Two months after renouncing public activism in what critics viewed as a coerced recantation, Olesya Khalabuzar plead guilty to inciting ethnic hatred in an Almay court. She was sentenced to two years of restricted freedom and told RFE/RL she did not intend to appeal the sentence.
When asked by a reporter from RFE/RL’s Kazakh service, Azattyq, why she had not sought independent counsel to defender herself, Khalabuzar responded that it would be “useless.”
Khalabuzar, once on the leading edge of political activist in Kazakhstan, has experienced a decided fall from grace. In 2015, Joanna Lillis profiled Khalabuzar for EurasiaNet. Seated below a poster of “ the formidable, blindfolded figure of Lady Justice” Khalabuzar said of the movement she was founding, “It’s very simple…The party’s goal is to attain justice. Legal justice, social justice and, naturally, justice in defending human rights.”
The party — Adildik in Kazakh, Spravedlivost in Russian, Justice in English — was small and unregistered; Khalabuzar positioned it in 2015 as a grassroots movement but eschewed calling for deep reforms of Kazakhstan’s political system. That moderation seems to have not mattered.
In March, police raided the Justice party’s offices, Khalabuzar’s apartment, and her mother’s home. At the time, Azattyq reported that the searches were prompted by a criminal case filed by an unnamed citizen (A.A.) who alleged a violation of the law on illegal organizations. The week prior, Khalabuzar had been detained and questioned for nine hours over her involvement in orchestrating opposition to proposed constitutional changes — specifically those focused on land rights.
Land rights are a sensitive issue in Kazakhstan. In spring 2016, rumors about pending changes to the land code sparked some of the largest public protests Kazakhstan has seen in its 26 years of independence. Initially citizens were inflamed over false rumors that the land code changes would allow foreigners (i.e. Chinese) to buy up Kazakh land; but the protests became a catalyst for the airing of other grievances, many brought to the fore by difficult economic times.
According to Azattyq, the crux of the Article 174 incitement charges against Khalabuzar was the production of leaflets with what the authorities viewed as inflammatory language regarding the threat that Kazakh lands would be seized by the Chinese if changes to Article 26 of the constitution were adopted.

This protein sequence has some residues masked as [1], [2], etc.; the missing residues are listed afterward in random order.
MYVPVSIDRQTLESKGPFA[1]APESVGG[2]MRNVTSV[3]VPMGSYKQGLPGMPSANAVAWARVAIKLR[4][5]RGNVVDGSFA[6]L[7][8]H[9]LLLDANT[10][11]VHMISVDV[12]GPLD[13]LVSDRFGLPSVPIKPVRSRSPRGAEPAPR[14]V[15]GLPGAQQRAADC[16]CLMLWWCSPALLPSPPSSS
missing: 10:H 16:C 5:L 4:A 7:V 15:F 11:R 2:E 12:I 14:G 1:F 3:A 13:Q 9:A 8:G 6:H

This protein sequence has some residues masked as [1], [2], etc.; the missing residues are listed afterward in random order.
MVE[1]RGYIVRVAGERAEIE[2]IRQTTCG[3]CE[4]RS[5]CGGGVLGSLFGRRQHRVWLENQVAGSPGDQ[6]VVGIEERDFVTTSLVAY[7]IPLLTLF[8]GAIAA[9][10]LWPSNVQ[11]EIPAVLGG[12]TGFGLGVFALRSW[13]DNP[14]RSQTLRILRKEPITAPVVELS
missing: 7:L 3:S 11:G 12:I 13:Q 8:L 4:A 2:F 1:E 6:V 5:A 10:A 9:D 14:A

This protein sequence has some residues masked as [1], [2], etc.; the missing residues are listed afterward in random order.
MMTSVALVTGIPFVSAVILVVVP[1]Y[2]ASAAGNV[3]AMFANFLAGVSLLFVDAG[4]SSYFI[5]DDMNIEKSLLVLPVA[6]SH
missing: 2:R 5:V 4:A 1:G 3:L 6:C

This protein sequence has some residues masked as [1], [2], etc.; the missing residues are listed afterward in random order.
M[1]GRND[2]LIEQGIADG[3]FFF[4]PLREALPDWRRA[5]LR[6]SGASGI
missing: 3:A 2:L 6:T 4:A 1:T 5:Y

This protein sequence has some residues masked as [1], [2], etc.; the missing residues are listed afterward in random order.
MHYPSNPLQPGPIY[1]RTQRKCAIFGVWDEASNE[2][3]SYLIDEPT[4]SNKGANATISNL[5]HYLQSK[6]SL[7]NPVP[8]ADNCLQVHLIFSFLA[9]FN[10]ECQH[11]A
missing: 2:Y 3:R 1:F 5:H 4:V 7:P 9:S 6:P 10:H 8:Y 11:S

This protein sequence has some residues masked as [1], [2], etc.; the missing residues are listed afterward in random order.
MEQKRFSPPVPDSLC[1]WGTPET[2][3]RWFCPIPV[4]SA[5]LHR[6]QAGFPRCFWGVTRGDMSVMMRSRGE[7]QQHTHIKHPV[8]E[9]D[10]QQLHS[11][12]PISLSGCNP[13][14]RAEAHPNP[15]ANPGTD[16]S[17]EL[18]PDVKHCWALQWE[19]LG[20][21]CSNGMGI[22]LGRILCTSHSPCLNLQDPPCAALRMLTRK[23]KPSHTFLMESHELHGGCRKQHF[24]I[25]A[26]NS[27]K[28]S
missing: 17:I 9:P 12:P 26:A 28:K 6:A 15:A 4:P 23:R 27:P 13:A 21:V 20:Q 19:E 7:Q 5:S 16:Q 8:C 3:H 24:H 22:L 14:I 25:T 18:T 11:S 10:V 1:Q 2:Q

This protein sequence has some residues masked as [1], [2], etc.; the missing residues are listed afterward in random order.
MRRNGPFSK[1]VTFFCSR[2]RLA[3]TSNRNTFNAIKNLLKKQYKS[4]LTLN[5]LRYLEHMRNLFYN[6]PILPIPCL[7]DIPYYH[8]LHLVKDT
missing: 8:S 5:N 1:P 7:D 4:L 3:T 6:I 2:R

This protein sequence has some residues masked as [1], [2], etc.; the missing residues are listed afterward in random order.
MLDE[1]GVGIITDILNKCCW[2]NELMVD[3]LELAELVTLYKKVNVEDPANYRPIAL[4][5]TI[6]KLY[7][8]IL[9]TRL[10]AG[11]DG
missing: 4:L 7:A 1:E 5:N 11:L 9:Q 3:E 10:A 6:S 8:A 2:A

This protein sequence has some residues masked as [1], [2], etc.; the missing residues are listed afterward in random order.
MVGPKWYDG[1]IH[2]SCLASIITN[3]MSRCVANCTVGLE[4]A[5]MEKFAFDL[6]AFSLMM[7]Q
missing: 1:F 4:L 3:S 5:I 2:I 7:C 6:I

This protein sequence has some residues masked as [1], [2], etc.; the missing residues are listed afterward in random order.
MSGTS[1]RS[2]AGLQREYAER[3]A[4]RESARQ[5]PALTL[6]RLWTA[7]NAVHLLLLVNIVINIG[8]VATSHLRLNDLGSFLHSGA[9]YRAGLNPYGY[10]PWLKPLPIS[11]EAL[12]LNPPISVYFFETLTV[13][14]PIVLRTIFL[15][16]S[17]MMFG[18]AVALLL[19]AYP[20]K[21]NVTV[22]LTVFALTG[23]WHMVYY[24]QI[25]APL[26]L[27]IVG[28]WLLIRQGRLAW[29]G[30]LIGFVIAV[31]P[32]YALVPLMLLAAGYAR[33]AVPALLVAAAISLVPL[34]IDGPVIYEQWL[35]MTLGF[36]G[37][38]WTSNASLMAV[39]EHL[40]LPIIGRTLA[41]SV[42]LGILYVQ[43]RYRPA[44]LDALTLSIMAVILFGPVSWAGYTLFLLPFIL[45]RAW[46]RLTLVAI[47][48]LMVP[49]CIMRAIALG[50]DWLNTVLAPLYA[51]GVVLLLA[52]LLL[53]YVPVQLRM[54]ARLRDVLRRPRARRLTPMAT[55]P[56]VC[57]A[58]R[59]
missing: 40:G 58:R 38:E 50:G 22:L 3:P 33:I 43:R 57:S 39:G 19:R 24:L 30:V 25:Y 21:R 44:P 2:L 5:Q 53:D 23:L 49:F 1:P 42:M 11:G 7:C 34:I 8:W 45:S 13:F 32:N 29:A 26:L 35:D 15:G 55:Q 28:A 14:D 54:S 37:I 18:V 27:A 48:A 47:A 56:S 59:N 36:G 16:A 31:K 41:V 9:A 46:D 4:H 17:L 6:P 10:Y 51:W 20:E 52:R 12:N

Kazakhstan, a major hub on Beijing’s modern reimagining of the old Silk Road, is notably sensitive to public expressions of anti-Chinese sentiment. In a recent report, the International Crisis Group identified anti-Chinese sentiment as a challenges to China’s Belt and Road Initiative in Central Asia. Such sentiment is, in part, stratified by class. A Chinese scholar put it like this to Crisis Group’s researchers: “most of the people in Central Asia who have strong negative sentiments against China are not powerful, while those who have power want to work with China.”
Article 174 of the Kazakh criminal code outlaws actions aimed at inciting “social, national, generic, racial, class or religious hatred” as well as the “insult of the national honour and dignity or religious feelings of citizens” and “propaganda of exclusivity, superiority or inferiority of citizens on grounds of their relation to religion, class, national, generic or racial assignment.”
As I’ve written previously — like when a 46-year old Aktobe resident was given three years in prison for insulting Putin in 2016, and earlier this year when a 60-year-old Jehovah’s Witness was given five years after an Article 174 conviction — the law is about as vague as possible. That vagueness, and the flexibility it provides, means anyone can be charged with for just about anything.
Back in 2015, Khalabuzar told EurasiaNet that people in Kazakhstan were “beaten down, feeling like nobody and nothing in this country, and feeling absolutely deprived of rights… Until we change from slaves into masters … we will not be able to demand our rights.”